A message for Health Providers
Why is Bug Busting wet combing special?
To help parents and healthcare providers achieve a lasting solution to the persistent problem of head lice and nits, our charity developed the original Bug Busting wet combing method. Reliable detection, even when there are only a few lice present, and even in really curly hair, became possible. The unique, bevel-edged teeth of the Bug Buster and Nit Buster combs work brilliantly with gentle shampoo and hair conditioner. For treatment, there is no dependence on louse-killing formulated products. Instead, the Bug Buster Kit instructions explain precisely how you can simply break the life-cycle by periodically removing lice over the hatching period. Simultaneously you learn how to recognize any new incoming lice. No lotion can tell you if you have caught more egg-laying lice between doses. None can guarantee complete egg-kill. Since it became available, the UK Department of Health has advised use of a Bug Buster Kit alone as a treatment alternative to lotions, and that these should be combined with wet combing checks after use.
The Bug Buster Kit is a registered medical device on free NHS prescription for children since September 2002.
The Kit is no longer mentioned by name in the British National Formulary and non medical prescribers' formularies, because it is an appliance and currently only drugs are listed. This does not affect it's legitimacy for NHS prescription. On the prescription you are required to write 'Bug Buster Kit x 1'. Pharmacies can obtain supplies from AAH (pip code: 233-1783) or direct from CHC (tel: 01908 261501) You can find the Kit and DVD on our Products page.
An authoritative review of the effectiveness of current treatments for head lice was published in the Drug & Therapeutics Bulletin (Does dimeticone clear head lice? Drug Ther Bull 1 July 2007 45(7): p52-55). The full text is available via Infotrieve here. Read our summary and comments here.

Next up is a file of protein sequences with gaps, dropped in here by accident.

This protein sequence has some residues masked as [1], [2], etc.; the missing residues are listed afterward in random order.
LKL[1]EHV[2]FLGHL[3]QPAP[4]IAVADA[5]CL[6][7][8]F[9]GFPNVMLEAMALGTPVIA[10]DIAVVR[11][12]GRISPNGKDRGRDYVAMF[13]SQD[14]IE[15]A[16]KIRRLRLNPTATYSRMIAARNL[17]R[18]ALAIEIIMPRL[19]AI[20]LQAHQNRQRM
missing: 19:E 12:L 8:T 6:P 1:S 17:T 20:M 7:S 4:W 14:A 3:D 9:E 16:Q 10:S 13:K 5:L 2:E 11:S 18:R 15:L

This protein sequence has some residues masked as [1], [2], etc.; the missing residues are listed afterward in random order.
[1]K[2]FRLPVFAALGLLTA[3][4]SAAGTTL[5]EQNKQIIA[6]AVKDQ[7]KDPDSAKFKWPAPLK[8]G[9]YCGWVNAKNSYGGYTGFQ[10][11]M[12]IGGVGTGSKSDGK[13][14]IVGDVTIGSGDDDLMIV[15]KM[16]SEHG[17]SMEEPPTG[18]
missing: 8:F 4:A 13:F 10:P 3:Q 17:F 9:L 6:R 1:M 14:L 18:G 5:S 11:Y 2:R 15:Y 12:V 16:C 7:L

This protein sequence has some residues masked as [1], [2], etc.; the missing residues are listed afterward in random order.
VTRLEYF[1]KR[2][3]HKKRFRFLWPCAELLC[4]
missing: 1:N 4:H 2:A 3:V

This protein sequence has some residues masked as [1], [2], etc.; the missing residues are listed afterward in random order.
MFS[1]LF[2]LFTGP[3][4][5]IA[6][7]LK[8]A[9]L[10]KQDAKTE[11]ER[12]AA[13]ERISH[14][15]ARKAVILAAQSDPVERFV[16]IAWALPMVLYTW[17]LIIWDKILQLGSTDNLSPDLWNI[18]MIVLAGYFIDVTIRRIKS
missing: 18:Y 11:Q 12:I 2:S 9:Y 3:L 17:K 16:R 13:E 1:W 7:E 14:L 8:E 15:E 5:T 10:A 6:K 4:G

A Bug Buster Kit alone proved four times more effective than neuro-toxic insecticide treatment for head lice in a randomised controlled trial, when parents followed the respective product instructions. The primary findings were reported in BMJ, Online First on 5 August 2005. Most families re-used their original Bug Buster Kit for detection and cure during a whole year (report to the International Congress on Lice, Argentina, October 2006). This independent study, led by Dr Nigel Hill of the London School of Hygiene and Tropical Medicine, was funded by a Big Lottery Fund research grant
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"For a balanced approach to all methods of eradication – chemical and combing – the best site I found was www.chc.org/bugbusting" Vass A. Website of the week, head lice. BMJ 2001;323:1136
Bug Busters want to get rid of head lice as much as those campaigning for the return of ‘nit nurse’ inspections in school. So we tested school nurse-style inspection v. parents using a Bug Buster Kit. We confronted epidemic levels of head lice amongst primary schoolchildren (first and middle school, aged 4-13 years).
Visual inspection results
With the parents’ consent, our staff checked 245 pupils in school using the traditional visual method, systematically parting the dry hair with their fingers and looking for evidence of head lice.
- Thirty eight (16%) had some evidence, largely nits, which are the empty eggshells left stuck to the hair when lice hatch.
- Of these cases, only on six heads (2.5%) were lice seen, which proved that the infestations were active. (It was possible that the other 32 heads had in fact been successfully treated.)
Bug Buster Kit results